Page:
Part of the fun with Homebrewing and fixing old computer stuff is that you can play with tools. Tools Are Nice. Every man needs them. Below are the favourites I picked up along the way. There's no particular point to this page - but that's true for the wholy hobby so why start apologising for that now?
Tektronix 475A scope
You can pick these up for around $150 or so. I love it! New digital storage scopes in the affordable range (i.e., sub $250) are not much use as far as I know: their bandwidth does not allow you to see the quality of 20MHz signal transitions. Besides, the Tectronix is a beautiful, beautiful piece of engineering.
Salaea Logic probe
Old is not always better. Old logic probes are a pain in the butt as far as I'm concerned. The Salaea is an extremely competent little gadget, only $150 from here. It has saved me countless hours in trying to figure out what was going wrong with old micros. Besides, the software makes it fun to use!
Fluke 29II multimeter
For a long time, I didn't really care about quality in a multimeter. Until I started making mistakes because the $10 multimeter was giving way-off readings.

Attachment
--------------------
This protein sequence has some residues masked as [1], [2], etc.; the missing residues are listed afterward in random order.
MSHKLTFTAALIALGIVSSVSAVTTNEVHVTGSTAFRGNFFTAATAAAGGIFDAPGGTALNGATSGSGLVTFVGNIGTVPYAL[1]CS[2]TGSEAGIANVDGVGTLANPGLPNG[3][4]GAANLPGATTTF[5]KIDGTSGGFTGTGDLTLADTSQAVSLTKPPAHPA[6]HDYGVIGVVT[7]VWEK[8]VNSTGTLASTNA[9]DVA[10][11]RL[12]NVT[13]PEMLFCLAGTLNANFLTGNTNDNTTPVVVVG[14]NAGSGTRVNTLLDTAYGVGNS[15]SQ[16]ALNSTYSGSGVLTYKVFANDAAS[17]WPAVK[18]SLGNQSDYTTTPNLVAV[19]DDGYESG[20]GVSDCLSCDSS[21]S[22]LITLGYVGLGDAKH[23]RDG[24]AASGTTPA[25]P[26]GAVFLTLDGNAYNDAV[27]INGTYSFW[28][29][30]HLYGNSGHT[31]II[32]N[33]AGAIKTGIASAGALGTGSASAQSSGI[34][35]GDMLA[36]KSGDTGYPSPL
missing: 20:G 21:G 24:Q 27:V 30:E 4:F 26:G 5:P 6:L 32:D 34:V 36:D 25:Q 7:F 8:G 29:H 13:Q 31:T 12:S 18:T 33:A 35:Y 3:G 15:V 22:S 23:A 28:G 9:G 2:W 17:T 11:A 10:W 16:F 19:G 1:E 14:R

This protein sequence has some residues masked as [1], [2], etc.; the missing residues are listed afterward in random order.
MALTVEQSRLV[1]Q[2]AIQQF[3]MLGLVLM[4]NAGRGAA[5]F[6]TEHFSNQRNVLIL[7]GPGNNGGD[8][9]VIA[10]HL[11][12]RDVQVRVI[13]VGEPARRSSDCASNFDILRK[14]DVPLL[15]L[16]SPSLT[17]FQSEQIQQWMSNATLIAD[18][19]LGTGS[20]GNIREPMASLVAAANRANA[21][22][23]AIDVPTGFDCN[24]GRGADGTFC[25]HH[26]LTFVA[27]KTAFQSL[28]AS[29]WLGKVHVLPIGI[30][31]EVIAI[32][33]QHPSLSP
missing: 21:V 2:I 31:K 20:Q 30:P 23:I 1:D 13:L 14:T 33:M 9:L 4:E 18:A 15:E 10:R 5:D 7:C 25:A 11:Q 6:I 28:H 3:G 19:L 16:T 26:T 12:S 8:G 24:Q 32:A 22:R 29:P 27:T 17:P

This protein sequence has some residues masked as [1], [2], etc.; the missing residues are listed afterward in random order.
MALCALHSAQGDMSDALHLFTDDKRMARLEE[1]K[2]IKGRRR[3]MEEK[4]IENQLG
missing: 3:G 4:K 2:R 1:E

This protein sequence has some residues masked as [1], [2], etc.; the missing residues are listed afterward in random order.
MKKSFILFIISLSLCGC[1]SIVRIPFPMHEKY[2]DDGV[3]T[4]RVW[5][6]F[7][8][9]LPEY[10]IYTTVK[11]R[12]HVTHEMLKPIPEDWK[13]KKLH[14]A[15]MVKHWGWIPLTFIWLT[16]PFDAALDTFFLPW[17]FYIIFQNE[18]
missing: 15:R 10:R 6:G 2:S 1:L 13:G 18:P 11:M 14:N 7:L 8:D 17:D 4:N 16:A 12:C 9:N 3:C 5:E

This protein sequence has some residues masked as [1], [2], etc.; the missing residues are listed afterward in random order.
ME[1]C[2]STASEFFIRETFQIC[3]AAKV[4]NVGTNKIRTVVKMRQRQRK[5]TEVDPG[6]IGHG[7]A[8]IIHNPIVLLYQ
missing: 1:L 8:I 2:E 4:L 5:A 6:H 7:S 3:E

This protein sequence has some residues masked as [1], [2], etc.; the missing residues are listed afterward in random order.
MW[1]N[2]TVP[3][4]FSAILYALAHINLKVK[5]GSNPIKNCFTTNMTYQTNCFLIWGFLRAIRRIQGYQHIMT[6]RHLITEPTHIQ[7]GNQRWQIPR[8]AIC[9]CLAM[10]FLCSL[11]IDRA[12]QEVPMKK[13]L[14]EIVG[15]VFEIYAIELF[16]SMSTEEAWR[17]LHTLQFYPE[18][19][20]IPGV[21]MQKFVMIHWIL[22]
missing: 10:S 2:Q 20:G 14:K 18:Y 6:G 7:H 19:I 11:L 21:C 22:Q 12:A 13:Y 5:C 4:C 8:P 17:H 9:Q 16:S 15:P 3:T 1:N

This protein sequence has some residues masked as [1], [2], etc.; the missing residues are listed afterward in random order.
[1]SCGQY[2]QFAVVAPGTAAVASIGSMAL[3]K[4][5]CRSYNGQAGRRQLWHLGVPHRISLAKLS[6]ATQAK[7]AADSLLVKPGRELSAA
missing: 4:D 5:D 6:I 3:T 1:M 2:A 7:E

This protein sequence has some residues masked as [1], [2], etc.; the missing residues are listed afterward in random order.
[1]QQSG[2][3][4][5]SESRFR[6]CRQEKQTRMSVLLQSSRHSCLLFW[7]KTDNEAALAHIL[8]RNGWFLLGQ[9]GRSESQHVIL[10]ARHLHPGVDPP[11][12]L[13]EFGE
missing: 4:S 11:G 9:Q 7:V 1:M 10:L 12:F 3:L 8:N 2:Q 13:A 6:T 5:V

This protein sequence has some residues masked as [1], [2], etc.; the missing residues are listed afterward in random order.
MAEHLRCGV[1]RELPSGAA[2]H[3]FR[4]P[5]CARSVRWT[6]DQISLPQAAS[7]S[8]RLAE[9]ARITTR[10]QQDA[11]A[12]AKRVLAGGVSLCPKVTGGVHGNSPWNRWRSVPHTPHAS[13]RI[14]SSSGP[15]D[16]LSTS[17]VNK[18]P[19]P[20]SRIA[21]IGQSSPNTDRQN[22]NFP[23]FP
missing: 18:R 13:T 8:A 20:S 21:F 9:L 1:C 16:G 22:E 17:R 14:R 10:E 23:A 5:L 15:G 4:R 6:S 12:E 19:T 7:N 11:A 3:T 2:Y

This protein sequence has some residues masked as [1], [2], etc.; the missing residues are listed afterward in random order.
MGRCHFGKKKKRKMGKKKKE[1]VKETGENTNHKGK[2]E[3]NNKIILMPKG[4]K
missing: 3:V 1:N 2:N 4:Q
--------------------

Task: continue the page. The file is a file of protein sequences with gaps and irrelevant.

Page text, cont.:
I don't know if Flukes are as magical as the electrical engineering professionals make them out to be. I do know that there's no point to find out alternatives - this is $60 for a good second-hand one.
Weller soldering station
I don't need temperature readouts and fancy things. But the Weller is well-built and solder tips last forever.
A very cheap one - good enough to undo most mistakes I make.
ZD-915ESD Desoldering Station
At last! These things have become very cheap now they are mass-produced in China! This one costs something like $65. Essential to remove ICs from their motherboards in a non-destructive fashion.
Willem 4.1 Eprom Programmer
Eprom programmers tend to be either very expensive or very troublesome. The Willem programmer is in its own unique third category: cheap, good, but alas, incomprehensible. At first. People are complaining a lot about Willems - but most of them just don't spend any time to understand the board and then, indeed, the settings remain an utter mystery. The problem is that the late, great, Willem was clearly a hardware man. Therefore, there is no such thing as a manual - just an, erm, document.
Never mind. Once you've figured out the settings this thing will program everything from a vintage 7216 to a 4Mbit Flash. By coincidence, I bought the rev. 4.1 board, and apparently, that one deals with old Eproms the best. Highly recommended. If you're looking for specific Willem Eprom settings, I have them - just need to put them online one of these days.
In short: a great tool for a great price. That's why years later, the Chinese are still selling dozens of Willem variants on the Web. But I guess, still without much documentation. Use your brain instead.